Many Oklahomans were worried about friends and loved ones in England. News on 6 anchor Craig Day talked to two people in Tulsa with ties to England.
For them, Thursday morning's coordinated attacks brought a wide range of emotions, including shock, anger and sadness. Betty Southard spent much of Thursday morning calling relatives in England. Turns out a cousin's son was on a subway car two cars ahead of one that was bombed early Thursday in London, heâ€™s safe. Betty Southard: "he said people were pretty calm. He said it was amazing, but people were like ants around the train station, wondering who was on the train and looking for family I'm sure."
Recent intelligence has indicated that London was considered a prime target for Islamic extremists, in part because al-Qaida was having difficulty getting people into the United States. "It's disturbing. Because you think, why are people doing this? To injure other people."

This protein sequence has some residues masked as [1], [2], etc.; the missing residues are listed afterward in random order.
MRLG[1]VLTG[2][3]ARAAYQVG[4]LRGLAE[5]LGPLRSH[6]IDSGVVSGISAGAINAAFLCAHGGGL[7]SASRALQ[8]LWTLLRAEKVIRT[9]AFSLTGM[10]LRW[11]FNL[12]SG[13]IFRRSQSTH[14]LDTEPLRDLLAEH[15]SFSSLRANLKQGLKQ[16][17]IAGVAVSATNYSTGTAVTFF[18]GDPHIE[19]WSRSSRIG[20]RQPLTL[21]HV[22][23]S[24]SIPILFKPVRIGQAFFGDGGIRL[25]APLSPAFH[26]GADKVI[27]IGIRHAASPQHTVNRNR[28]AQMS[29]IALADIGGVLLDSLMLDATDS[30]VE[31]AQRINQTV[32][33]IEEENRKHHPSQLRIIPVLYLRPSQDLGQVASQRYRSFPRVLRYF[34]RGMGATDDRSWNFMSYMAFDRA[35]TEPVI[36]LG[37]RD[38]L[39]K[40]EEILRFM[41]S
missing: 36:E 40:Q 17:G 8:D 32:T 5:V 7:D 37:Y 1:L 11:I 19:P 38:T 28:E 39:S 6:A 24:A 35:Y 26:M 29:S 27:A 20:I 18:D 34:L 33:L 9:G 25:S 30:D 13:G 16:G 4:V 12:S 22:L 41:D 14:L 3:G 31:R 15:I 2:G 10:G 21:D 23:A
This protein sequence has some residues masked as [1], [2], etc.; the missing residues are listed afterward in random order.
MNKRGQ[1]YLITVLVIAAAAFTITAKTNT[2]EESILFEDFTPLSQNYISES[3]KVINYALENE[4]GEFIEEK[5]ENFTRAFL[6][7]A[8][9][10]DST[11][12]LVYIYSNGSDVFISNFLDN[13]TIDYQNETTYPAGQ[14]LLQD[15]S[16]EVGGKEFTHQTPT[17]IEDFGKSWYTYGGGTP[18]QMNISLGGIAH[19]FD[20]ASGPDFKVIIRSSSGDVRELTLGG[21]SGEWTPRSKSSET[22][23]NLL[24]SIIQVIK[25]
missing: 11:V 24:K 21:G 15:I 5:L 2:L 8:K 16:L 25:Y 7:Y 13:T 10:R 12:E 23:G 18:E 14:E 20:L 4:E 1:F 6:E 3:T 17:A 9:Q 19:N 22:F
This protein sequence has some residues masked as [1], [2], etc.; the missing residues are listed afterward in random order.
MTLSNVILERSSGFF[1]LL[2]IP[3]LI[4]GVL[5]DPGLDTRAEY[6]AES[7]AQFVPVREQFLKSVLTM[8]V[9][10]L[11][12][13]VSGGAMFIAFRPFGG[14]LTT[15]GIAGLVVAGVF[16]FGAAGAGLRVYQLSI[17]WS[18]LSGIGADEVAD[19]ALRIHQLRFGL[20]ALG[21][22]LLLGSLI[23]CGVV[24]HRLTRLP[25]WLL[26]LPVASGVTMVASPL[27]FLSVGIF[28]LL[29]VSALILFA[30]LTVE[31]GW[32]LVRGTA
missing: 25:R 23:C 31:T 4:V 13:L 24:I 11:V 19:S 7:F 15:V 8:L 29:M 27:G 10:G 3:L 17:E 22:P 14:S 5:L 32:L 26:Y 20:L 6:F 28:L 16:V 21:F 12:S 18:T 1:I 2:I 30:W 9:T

Villy Green is from Essex, about 45 miles east of London. She's in Tulsa for a summer institute at Oral Roberts University. Green found out about the terrorist attacks when she came to classes. "Initially it's a shock. Immediately your mind thinks OK, where is my husband? He works in London." Green's husband is also unharmed.
Green says she wasn't surprised the attacks happened considering the G-8 summit is underway. Both women believe the attack will serve to unite England and strengthen its resolve in the war on terror. Villy Green: "I think historically what happens is a crisis always brings people together. And I think this will bring people together."
Thursday's attack is the worst attack in London since World War Two.